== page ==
The Dow Jones Industrial Average plummeted today, posting its biggest loss since May 29; meanwhile the S&P 500 is on a losing streak that hasn’t been matched in upwards of 2 years. According to Dow Theory, transportation stocks are traditionally a leading indicator of industrial sector health—as well as the direction stocks may be headed. Using Barchart’s Freight Market Center as well as FreightWaves SONAR, FreightWaves assessed the way the Dow’s 500-point loss is being felt in the broader freight market ahead of expected losses in The Dow Jones Industrial Average.
As seen in the graph of the Dow Jones Transportations index above, transport equities took a nosedive today, following a downward trend that began mid-September. Stocks across modes of transportation took hits, impacting companies involved in rail, air, and maritime freight markets. From LTLs to 3PLs, companies with exposure to trucking weren’t safe from the drop either.
Old Dominion (NASDAQ: ODFL), which Stifel’s (NASDAQ: SF) David Ross refers to as “the fastest-growing and most profitable LTL carrier” over the past decade decade, saw a change of -4.21% during today’s trading, the second largest drop among LTLs. In the truckload sector, Covenant Transportation (NASDAQ: CVTI), USA Truck (NASDAQ: USAK), and Daseke, Inc. (NASDAQ: DSKE) felt the biggest losses, dropping 4.3%, 2.95%, and 2.61% respectively.
A similar downward trajectory is evident in our Outbound Tender Reject Index (OTRI.USA), which has generally decreased since July. Tender Reject Indices are measurements of carriers’ willingness to accept the loads that are tendered to them by shippers under contract terms. It is expressed as a percentage of loads rejected to total loads tendered.
According to FreightWaves’ Senior Market Analyst Zach Strickland, the most recent national OTRI value is a new annual low. Rejection rates had fallen from summer highs close to 26% in late June to 17.31% in early August where values hovered until the end of September. Since October 1st Tender rejection rates have fallen every day.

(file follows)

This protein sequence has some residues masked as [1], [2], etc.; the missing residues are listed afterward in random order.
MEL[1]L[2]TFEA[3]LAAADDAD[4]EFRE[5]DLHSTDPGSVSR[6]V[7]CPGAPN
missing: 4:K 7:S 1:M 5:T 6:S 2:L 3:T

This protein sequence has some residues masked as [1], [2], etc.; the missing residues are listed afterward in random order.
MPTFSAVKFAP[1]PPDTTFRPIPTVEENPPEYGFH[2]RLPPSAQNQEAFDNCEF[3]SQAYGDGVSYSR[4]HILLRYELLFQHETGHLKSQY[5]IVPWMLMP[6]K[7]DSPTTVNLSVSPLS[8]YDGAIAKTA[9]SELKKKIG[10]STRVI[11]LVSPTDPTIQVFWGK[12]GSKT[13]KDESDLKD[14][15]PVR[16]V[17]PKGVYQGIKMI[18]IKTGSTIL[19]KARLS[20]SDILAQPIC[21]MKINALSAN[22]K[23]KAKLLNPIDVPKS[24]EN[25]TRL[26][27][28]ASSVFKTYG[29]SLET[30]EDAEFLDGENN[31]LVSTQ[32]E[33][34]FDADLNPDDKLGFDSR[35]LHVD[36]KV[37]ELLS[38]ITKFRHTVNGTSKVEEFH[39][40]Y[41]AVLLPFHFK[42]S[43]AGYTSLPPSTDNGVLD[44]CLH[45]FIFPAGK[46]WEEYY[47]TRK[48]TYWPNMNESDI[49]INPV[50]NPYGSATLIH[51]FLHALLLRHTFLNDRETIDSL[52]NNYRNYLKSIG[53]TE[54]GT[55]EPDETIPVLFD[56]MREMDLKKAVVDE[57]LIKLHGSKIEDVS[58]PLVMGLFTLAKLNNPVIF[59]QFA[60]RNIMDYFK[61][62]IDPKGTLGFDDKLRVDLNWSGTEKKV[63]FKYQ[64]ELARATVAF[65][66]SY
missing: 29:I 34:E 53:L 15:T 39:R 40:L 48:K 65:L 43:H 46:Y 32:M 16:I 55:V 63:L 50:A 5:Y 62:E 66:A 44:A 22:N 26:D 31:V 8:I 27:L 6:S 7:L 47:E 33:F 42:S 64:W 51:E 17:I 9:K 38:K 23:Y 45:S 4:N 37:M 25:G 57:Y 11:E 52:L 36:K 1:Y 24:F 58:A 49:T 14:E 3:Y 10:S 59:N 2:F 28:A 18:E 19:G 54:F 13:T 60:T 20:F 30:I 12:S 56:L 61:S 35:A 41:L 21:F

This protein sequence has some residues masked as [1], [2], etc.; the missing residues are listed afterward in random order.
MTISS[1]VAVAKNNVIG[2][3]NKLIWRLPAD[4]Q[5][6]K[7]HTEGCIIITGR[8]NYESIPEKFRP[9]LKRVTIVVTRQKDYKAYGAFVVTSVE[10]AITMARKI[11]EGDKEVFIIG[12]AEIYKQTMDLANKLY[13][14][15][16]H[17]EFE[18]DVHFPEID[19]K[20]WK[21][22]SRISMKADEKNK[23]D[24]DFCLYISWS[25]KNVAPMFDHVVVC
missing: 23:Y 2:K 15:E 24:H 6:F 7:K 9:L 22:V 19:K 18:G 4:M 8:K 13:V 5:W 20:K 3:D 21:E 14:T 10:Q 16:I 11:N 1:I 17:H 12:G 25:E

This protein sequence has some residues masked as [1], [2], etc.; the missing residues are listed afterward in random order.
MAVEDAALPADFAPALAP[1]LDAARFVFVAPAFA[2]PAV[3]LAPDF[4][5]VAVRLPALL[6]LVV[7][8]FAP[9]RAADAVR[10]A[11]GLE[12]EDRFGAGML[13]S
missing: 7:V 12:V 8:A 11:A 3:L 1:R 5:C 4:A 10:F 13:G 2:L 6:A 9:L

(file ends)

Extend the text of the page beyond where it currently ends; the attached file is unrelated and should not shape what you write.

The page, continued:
Tender rejection rates are a measurement of carrier sentiment, which is a combination of available capacity and attitude toward their contracted rates. When carriers reject loads more frequently it means that capacity is limited and the freight market is heating. Conversely, when tender rejections decline, it means capacity is available and the market is softening.
Outside of tender rejections, freight markets continue to show signs of weakening as the outbound tender volume index (OTVI) for the U.S. has fallen 3.3% over the past seven days. The tender volume index is a measure of overall truckload movement in the U.S. and is based on a March 1st value with a base of 10,000. Currently the value is 9,403, indicating 5.97% fewer loads in the system than on March 1st of this year.
These simultaneous drops can be interpreted according to the Dow Theory, which posits that the Dow Transportation Average is closely tied to the Dow Industrial Average, “predicated on the idea that in an economy, transports deliver what industrial companies produce, and so one index will move in tandem with the other,” as explained by CNBC. With this in mind, an overall decline in Industrials reflects the losses felt earlier this summer, finally catching up to volatility within the Dow Transportation index.